Letters  
















July, 2003

Canso: Stan Rogers Festival.

This year we were invited to perform at this unique festival on the very edge of the continent. Beth, Colin and I drove down east from Ayer's Cliff, picking Dave and Geoff up at Halifax airport.

We drove from there to Bridgewater NS and a concert at Italy Cross Fire Hall, for Karen Reinhardt and Seaside Folk. The weather was extraordinarily warm and the hall was packed. I was thinking if we were all to fall victim to Spontaneous Human Combustion we were in the right place. The spontaneity was present in the singing and laughter that continued throughout the evening. It was a wonderful place to meet people and I appreciated all of those who drove so far to see us. It was a memorable concert for us, and we were all happy we had met up with Karen at the Lunenburg Festival the previous summer. Many thanks to all who helped pull it together.

We drove the next day to Canso, with a side trip to Peggy's Cove, a place Beth and Colin had never seen. I hadn't been back since I had hitchhiked there as a teenager. My friend and constant traveling companion, Derek Cooke and I had unrolled our sleeping bags on a patch of grass, a hundred yards from the lighthouse. We woke in the morning to the sound of cameras clicking wildly and the excited chatter of a busload of Japanese tourists. Unbeknownst to us we had become a tourist attraction overnight. Colin and I had our picture taken at the spot. The memory was so clear, it seemed impossible that all that time had elapsed.


The road to Canso is a long and winding one, hugging the ocean, affording a new view of the coastline with every turn. Many of the place names mentioned in the songs of Stan Rogers appear on the signposts, and it is obvious why this place held such sway with him. It is a lonely and beautiful part of the country, and past Canso lays the vastness of the Atlantic. The area is often cold and foggy apparently, but for our entire stay the weather was sunny and warm. The fog in the evening only added to the impression of being at the end of the road, on the edge of the known.

Stanfest itself was something of a miracle really. The drive terminated at a park in the middle of Canso, an incongruous stage looming out of the dusk and the fog, surrounded by the workshop tents and an endless procession of concert goers.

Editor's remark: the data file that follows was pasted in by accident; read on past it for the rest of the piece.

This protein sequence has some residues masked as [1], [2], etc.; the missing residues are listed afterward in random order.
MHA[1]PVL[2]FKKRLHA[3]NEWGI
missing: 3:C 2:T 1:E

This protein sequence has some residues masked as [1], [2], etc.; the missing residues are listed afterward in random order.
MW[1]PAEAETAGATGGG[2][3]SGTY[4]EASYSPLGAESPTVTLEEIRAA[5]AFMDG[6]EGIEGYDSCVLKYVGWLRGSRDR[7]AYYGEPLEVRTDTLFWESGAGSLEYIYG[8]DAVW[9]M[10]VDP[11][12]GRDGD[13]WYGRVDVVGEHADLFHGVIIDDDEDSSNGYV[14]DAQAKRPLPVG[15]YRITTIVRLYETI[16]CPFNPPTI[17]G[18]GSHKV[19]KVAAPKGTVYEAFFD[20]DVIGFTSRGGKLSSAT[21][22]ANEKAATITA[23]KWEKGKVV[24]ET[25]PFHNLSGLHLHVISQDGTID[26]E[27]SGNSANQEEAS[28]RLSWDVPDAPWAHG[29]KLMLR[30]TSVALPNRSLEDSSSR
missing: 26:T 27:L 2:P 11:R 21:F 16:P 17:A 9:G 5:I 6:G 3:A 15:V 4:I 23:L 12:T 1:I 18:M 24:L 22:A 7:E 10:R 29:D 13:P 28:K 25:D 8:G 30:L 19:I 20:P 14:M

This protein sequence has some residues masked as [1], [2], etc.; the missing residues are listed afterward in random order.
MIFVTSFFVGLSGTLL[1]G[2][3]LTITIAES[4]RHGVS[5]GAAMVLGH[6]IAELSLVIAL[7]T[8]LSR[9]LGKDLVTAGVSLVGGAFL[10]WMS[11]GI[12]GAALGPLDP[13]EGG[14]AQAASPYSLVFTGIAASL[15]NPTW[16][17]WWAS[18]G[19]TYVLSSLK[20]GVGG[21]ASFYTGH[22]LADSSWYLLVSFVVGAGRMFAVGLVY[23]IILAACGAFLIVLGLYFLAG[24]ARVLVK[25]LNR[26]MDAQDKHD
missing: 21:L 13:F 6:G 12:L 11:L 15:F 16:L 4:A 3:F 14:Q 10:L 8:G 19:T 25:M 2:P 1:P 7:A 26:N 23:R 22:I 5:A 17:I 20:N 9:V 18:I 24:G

We were billeted with Doug and Tim Anderson, in a house built by Doug's great grandfather. The house reflected the depth of the family's roots in the area, a monument to their perseverance. Of course the legendary eastern hospitality was evident in all their kindness to us, to the extent that we were treated to fresh Atlantic crab, caught hundreds of miles off shore by fishermen friends of Doug. It was a wonderful treat.

Dave, Tim, David, Doug and Geoff


The music and lineup were wonderful as well, and the number of people who make the trip was astonishing. We enjoyed all our workshops and main stage, meeting up with friends old and new. A highlight was catching the evening performance of Garnet Rogers on the main stage, his first visit to the festival that bears his brothers name. It was apparent watching him that he is his own man in every sense, and it was a powerful musical moment. As much as the festival is built around the memory of one man, it does indeed celebrate the singer songwriter, and the community that music itself creates.

Harry Manx, Jeremy Penner, Adrian Dolan, Garnet Rogers, Marc Atkinson, Chris Fry, Glen Manders and David (Dave and Geoff just out of sight) at "Oh Canada"

We would like to thank Troy Greencorn and the crew of volunteers for putting together such a unique and welcoming festival. It was a treat to attend and a fine testament to its namesake.



Dave, David and Geoff, main stage Sunday night




back home

Photos by Beth


Canso sky

Geoff, Karen, David and Dave, Italy Cross


Colin on the very spot! Peggy's Cove


"just caught sight of the Queensport light"


View of the festival looking down at the "Hillside" stage

David makes some new friends

Chuck Brodsky

Greg Brown, Chuck Brodsky and Enoch Kent

Night at Stan Rogers Folk Festival